How to Deal With Algae on Gravel in an Aquarium

Algae on Substrate
Algae on Substrate Dan Isaacs

No matter what you do, if you mix fish with water and light, you will get algae. Most of the time, minimal algae will not hurt your fish. It is mostly an eyesore that most humans can't stand. Heavy algae blooms can compromise your fish's oxygen consumption and tank pH, though, so some maintenance will be required. There are many different types of algae than can colonize your tank, including algae that grows on gravel and other substrate.

Warning

Although most aquarium algae is benign, be on the watch for cyanobacteria or blue-green algae. This algae can contain a serious respiratory and neurologic toxin for humans, other pets, and your aquatic pets.

Signs of Algae on Gravel

Algae can grow on many surfaces of your tank, including your decor, plants, and substrate, including gravel. You can also have various colors of algae, including red, brown, green, or gray. Algae can grow in flat patches or raised bunches. Most commonly, flat, brown algae collects on gravel. It may cause a slight discoloration or a dense mat.

Causes of Algae on Gravel

The most common cause of algae on aquarium gravel is a lack of proper maintenance. All aquariums should use a gravel vacuum to remove debris and detritus from the substrate on a regular basis. By using a gravel vacuum, you turn over the gravel substrate, depriving it of light and killing the algae.

Extended light periods can affect algae levels. If you do not have corals or other light-dependent organisms in your tank, shortening the light/dark cycle can help decrease algae levels.

Excess algae in aquariums is also secondary to high nitrate or phosphate levels. Nitrate, the end of your nitrogen cycle, is used by plants and algae as a food source. If you have been lax in your maintenance protocols, your nitrate levels will increase and provide more food for algae to flourish. Phosphates are more commonly associated with high source water levels. These may be difficult to remove and may require finding a new source water.

How to Fix Algae on Gravel

The best method to fixing algae on aquarium gravel is to cut off its food sources: light, nitrate, and phosphate. This is mainly done by performing regular maintenance using a gravel siphon. Vacuuming will turn over your substrate, cutting off its access to light, and remove nitrates and phosphates from your system.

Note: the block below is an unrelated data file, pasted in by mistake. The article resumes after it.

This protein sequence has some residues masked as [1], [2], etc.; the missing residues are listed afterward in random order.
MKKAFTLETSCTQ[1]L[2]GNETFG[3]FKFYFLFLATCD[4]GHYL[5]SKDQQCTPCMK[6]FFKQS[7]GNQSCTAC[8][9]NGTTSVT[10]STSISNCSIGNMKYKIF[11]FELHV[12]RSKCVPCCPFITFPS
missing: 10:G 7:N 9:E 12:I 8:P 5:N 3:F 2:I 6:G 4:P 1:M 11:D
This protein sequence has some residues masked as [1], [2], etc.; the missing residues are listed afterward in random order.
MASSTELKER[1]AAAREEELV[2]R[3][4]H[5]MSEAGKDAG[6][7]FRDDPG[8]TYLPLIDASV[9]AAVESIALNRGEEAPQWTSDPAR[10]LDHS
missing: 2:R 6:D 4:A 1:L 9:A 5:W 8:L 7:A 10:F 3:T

All fish species have a different tolerance to high nitrate levels. Some fish can tolerate very high levels, whereas others cannot tolerate much at all. Do your research prior to bringing your fish home so you know what water chemistry parameters you have to maintain. Test your water chemistry regularly to make sure that all your levels, including your nitrate, are within range.

Phosphates can be more difficult to remove. In freshwater aquariums, they are often high in your source water. In saltwater aquariums, they may be added to various salt mixtures since some coral species require phosphate. If you do not have any corals in your tank, you do not need to use a coral-specific mix. Phosphate-binding filter media can be added, but consistent problems with source water levels may require using a different source.

Algae Prevention

Unfortunately, there is no guaranteed method to avoid algae altogether. The best method to prevent a heavy algae build up is to keep up with your regular tank maintenance. Your maintenance routine will vary based on the tank species, the number of animals and their diet. Use a gravel siphon to turn over your substrate, blocking light access and removing excess food and waste. Test your water chemistry regularly to make sure your nitrate and phosphate levels are not making the algae issue worse.

UV lights only kill algae cells in suspension and have no effect on algae already established in your tank. A UV light may help keep the problem from getting worse, but it will not kill any algae attached to your substrate. UV lights do not treat any parasites or bacteria affecting your fish.

Remember, in low amounts, algae is more of a nuisance to humans; your fish couldn't care less. A tank overrun with algae, however, can have serious health consequences for your fish, affecting oxygen and pH levels between the daylight hours. Keeping up with your maintenance routine is the best thing you can do to keep your fish healthy and your algae levels in check.